Everyone enters the gym the same way, through the door. Essentially, we all have the same body, are capable of the same movements, and if we put in the effort, we will all progress toward our training goals. So, in the beginning, all trainees are created equal. But like everything in life, there are a lot of variables that affect both the journey and the outcome. Injury, illness, genetics, programming, and mindset are just a few things that play a role in how our training goes. We all have had some great streaks of gains and growth, as well as some rough stretches where things just did not move along as fast as we liked.
At its minimum, strength training can be boiled down to two primal movements: pushing and pulling.
From these two movements, the sky is the limit. If we understand safe and biomechanically correct movement, there is a nearly endless library of exercises that can be performed stemming from those base movements.
Be Boring. The basics aren’t too exciting, but they are essential to building a training foundation. The foundation is twofold; we build base strength, and we build solid technique from which other movements are rooted. Every beginner program worth its’ salt is basic, usually including “the big 3” squat, bench, and deadlift or other similar yet basic movements. Even for a seasoned lifter, it’s beneficial to come back to basic strength programs. Implementing squats, deads, rows, bench, and overhead presses for 3-4 sets of 10 will never do you wrong.
Be A Master. Don’t lose patience and progress too fast. All of us are ambitious and would like results now, but strength training is a slow and steady game. We must stick to the basics for a good 3-6 weeks to start seeing some results, during that time we become masters of the movements that will serve our training well down the road. You can’t progress to the more challenging exercises if you don’t have the foundational movements mastered. Here is a sample of some basic lifts with their progressions:
Samples of Exercise Progressions
Squat – Split Squat – Bulgarian Squat
Bench – Alternating Dumbbell Bench – Single-Arm Dumbbell Bench
Lunge – Lateral Lunge – Overhead Weighted Lunge
Deadlift – Romanian Deadlift – Single-Leg Romanian Deadlift
Be Honest. Are we squatting deep enough? Is our technique impeccable on bent over rows? Are we keeping five points of contact on the bench when pressing? Make sure the basics are mastered before moving on.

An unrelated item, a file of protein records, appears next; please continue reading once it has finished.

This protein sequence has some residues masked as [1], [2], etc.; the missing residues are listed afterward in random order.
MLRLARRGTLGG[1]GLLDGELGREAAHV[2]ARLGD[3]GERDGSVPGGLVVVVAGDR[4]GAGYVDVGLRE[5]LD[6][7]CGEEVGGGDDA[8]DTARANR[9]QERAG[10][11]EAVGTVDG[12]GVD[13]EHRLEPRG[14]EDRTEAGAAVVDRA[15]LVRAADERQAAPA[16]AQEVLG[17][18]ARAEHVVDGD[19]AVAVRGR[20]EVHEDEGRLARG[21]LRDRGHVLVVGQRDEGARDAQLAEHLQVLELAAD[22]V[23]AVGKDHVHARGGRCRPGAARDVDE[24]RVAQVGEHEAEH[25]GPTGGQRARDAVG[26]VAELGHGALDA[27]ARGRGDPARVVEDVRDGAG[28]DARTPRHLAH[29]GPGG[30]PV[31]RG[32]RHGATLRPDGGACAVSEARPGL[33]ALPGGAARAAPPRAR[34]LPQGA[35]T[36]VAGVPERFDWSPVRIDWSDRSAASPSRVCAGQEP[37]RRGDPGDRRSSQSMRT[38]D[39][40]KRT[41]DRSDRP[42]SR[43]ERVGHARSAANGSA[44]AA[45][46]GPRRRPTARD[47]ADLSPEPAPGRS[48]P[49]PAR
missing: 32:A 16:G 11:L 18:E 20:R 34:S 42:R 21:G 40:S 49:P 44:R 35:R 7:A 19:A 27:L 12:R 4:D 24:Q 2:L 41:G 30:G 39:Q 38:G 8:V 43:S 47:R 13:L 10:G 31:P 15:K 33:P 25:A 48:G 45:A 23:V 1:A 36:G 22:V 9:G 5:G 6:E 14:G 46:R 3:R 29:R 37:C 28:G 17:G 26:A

This can be hard because, well, we want results now! Or because we want to keep up with the other gym-goers. We must stay true to ourselves, our abilities, limitations, and our overall goal. And by all means, never push through an injury, but know that being injured doesn’t mean that training comes to a halt. Scaling or modifying exercises can keep you progressing even during frustrating injuries.
Scaling is simply lowering or modifying the weigh you use for an exercise. If you are dealing with a tight back or a sore hip, you can reduce the weight in the squat considerably to still train the movement and keep “greasing the groove” while you are on the mend. An exercise modification is changing an exercise slightly to still get the benefit, but making it easier or avoiding the injured area. If you are having shoulder issues and it hurts to hang from the pull-up bar, suspension rows or inverted rows are a great alternative; your weight is supported by the floor versus solely by the pull-up bar.
If you have a banged-up knee and squatting is bugging it, you can still do Romanian deadlifts because they require far less knee flexion yet still work the lower body, or if you really must squat, go lighter and try half squats. All modifications are valuable and are certainly better than taking time off.
Time to Move. How do we know when it’s time to move to more advanced exercises? The biggest indicator is that we just “feel” it. We will feel strong, and steady and in control. When we get to that point we can move on. Regarding the amount of weight lifted, we can use the 2 – for – 2 rule to know when to add resistance; if we can lift 2 or more reps over the prescribed amount in the last set for two consecutive workouts, it’s time to add some weight (Baechle). How much?
2.5-5% is a typical prescription.
Goal Specific. Don’t do things that aren’t going to help us reach your goal. Will stacking bumper plates on top of the tallest box in the gym and attempting to jump on top of it really help? It might help us get hurt, and possibly make YouTube, what it likely won’t help with is our long-term goal. We need to know our goals, know what exercises are best suited to reach those goals, and to stay focused on the execution. The “flavor of the month” workouts are at our finger-tips, and some are useful and might look fun, but we put too much time and energy into our training to waste time on things that don’t move us in the right direction.
Smart training is technical training, smart training is progressive training. Train smart.
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Disclaimer: This content is for informational purposes only and is not meant as medical advice, nor is it to diagnose or treat any medical condition. Please consult your physician before starting or changing your diet or exercise program. Any use of this information is at the sole discretion and responsibility of the user.